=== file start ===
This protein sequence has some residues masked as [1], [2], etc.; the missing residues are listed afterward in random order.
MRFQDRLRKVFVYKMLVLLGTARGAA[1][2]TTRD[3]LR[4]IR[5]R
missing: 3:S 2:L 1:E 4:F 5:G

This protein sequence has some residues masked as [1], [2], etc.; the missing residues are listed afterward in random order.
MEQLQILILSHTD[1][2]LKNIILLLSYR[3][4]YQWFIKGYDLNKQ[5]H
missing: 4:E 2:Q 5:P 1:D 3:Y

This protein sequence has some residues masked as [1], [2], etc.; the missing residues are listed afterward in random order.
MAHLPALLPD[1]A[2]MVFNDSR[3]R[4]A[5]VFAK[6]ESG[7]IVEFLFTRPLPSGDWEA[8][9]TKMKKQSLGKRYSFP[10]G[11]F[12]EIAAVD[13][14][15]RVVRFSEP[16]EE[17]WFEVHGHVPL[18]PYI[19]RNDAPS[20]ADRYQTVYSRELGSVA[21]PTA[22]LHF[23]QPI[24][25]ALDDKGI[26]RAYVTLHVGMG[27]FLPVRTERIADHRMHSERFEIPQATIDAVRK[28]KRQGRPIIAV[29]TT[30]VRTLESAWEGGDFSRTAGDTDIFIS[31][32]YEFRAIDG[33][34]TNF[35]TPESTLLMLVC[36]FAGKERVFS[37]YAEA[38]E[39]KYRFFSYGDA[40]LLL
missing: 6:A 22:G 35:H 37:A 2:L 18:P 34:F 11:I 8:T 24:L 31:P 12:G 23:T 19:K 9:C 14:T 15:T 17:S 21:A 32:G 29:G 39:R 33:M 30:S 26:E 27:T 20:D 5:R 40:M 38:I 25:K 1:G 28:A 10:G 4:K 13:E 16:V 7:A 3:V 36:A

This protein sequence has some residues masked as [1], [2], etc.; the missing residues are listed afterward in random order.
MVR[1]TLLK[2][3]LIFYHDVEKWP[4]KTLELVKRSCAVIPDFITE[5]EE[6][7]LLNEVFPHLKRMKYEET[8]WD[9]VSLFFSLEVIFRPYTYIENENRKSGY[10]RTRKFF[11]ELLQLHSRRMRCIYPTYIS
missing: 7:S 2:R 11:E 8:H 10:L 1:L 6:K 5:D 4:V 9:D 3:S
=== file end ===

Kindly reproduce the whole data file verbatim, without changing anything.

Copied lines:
This protein sequence has some residues masked as [1], [2], etc.; the missing residues are listed afterward in random order.
MRFQDRLRKVFVYKMLVLLGTARGAA[1][2]TTRD[3]LR[4]IR[5]R
missing: 3:S 2:L 1:E 4:F 5:G

This protein sequence has some residues masked as [1], [2], etc.; the missing residues are listed afterward in random order.
MEQLQILILSHTD[1][2]LKNIILLLSYR[3][4]YQWFIKGYDLNKQ[5]H
missing: 4:E 2:Q 5:P 1:D 3:Y

This protein sequence has some residues masked as [1], [2], etc.; the missing residues are listed afterward in random order.
MAHLPALLPD[1]A[2]MVFNDSR[3]R[4]A[5]VFAK[6]ESG[7]IVEFLFTRPLPSGDWEA[8][9]TKMKKQSLGKRYSFP[10]G[11]F[12]EIAAVD[13][14][15]RVVRFSEP[16]EE[17]WFEVHGHVPL[18]PYI[19]RNDAPS[20]ADRYQTVYSRELGSVA[21]PTA[22]LHF[23]QPI[24][25]ALDDKGI[26]RAYVTLHVGMG[27]FLPVRTERIADHRMHSERFEIPQATIDAVRK[28]KRQGRPIIAV[29]TT[30]VRTLESAWEGGDFSRTAGDTDIFIS[31][32]YEFRAIDG[33][34]TNF[35]TPESTLLMLVC[36]FAGKERVFS[37]YAEA[38]E[39]KYRFFSYGDA[40]LLL
missing: 6:A 22:G 35:H 37:A 2:L 18:P 34:F 11:I 8:T 24:L 31:P 12:G 23:T 19:K 9:C 14:T 15:T 17:S 21:A 32:G 29:G 39:R 33:M 30:S 26:E 27:T 20:D 5:R 40:M 38:I 25:K 1:G 28:A 10:G 4:K 13:E 16:V 7:A 3:V 36:A

This protein sequence has some residues masked as [1], [2], etc.; the missing residues are listed afterward in random order.
MVR[1]TLLK[2][3]LIFYHDVEKWP[4]KTLELVKRSCAVIPDFITE[5]EE[6][7]LLNEVFPHLKRMKYEET[8]WD[9]VSLFFSLEVIFRPYTYIENENRKSGY[10]RTRKFF[11]ELLQLHSRRMRCIYPTYIS
missing: 7:S 2:R 11:E 8:H 10:L 1:L 6:K 5:D 4:V 9:D 3:S